Quentin Tarantino's Inglourious Basterds is a clever melange of violence, suspense, slapstick, wit, movie references both arthouse and grindhouse, talk, talk, more talk, even more talk; seems to me he is more in love than ever with the sound of his own words coming out of the mouths of about a dozen different men and women, in several accents and twice as many acting styles,
His initial setpiece, a variation on an early scene in Sergio Leone's The Good, the Bad, and the Ugly (1966) (Leone's outsized opera style seems to inspire Tarantino more and more, from Kill Bill Part 2 (2004) onwards) has Colonel Hans Landa (Christopher Waltz) earning his nickname of “The Jew Hunter”--he sits with farmer Pierrer LaPadite (Denis Menochet) enjoying a glass of fresh-drawn milk, gently maneuvering the hapless peasant into admitting to harboring Jews.
It's a moderately suspenseful sequence (moderately--judging from Tarantino's past work he's not one to shy away from sacrificing an entire family for the sake of a dramatic opening). Landa first demonstrates here the technique of cheerful bonhomie overlaying steely cruelty that he wields to great effect, charming and disarming the object of his interrogation.
The technique is applied over and over again; Landa's death-dance around his victims while said victims sits helpless within an ever-tightening spiral, too frightened or fascinated to do anything, forms both heart and spine of the picture. Landa is the true protagonist of Basterds, and as Waltz plays him he has the bad-boy charisma of an old-fashioned Hollywood star (Brad Pitt as Basterds commander Lt. Aldo Raine, in comparison, comes off as a one-note buffoon). I'm thinking in particular of James Mason in Alfred Hitchcock's North by Northwest (1959)--Waltz has something of Mason's suave smoothness--and I think it significant that Hitchcock comes to mind: Waltz's Colonel Landa is firmly in the tradition of fiendishly clever Hitchcock villains like Mason's Philip Vandamm, Joseph Cotton's Uncle Charlie (Shadow of a Doubt, 1943), Walter Slezak's Willi (Lifeboat, 1944); like those scoundrels, Landa forms the core of the movie's appeal.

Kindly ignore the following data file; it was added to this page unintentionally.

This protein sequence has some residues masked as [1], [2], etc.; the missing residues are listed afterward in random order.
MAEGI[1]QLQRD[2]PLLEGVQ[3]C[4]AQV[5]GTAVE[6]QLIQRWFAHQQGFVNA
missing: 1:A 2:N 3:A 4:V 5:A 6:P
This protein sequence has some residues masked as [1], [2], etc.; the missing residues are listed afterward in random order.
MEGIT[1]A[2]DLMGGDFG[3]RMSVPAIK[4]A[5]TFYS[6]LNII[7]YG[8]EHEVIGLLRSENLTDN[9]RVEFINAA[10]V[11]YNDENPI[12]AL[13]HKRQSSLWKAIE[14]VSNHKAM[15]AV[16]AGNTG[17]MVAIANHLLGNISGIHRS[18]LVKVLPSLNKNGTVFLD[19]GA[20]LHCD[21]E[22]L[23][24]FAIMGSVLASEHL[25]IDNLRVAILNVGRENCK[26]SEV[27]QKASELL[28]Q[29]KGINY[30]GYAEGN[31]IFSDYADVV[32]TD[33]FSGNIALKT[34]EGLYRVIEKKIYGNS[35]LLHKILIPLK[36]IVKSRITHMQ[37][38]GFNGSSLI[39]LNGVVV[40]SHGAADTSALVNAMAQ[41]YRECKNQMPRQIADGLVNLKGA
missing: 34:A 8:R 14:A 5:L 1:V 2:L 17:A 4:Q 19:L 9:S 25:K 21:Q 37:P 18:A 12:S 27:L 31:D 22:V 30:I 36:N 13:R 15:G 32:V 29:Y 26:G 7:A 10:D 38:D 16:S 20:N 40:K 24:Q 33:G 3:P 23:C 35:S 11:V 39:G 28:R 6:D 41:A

If I have any problem with Landa, or with Waltz's and Tarantino's conception of the man, it's in that they don't borrow from what what I would consider the very best Hitchcock villains--I enjoy Willi, Vandamm, Uncle Charlie, but their evil, while charming, isn't fully expressive; they function exclusively as figures of malevolence. Give me instead Claude Rains' Alexander Sebastian in Notorious (1946), or Raymond Burr's Lars Thorwald in Rear Window (1954), or Anthony Perkins' Norman Bates in Psycho (1960); their characters displayed alternating streaks of villainy and vulnerability, ferocity and fear, capturing our sympathy and disgust in near-equal measure.
That said, give me Vertigo (1958), where the putative murderer literally steps offstage about halfway through the picture, leaving behind Scotty Ferguson (James Stewart, in what I consider the performance of his career) to function best he can as victim and villain both, dedicated to raising his inamorata from the dead. Mere atrociousness can be effective, but ambiguity rules.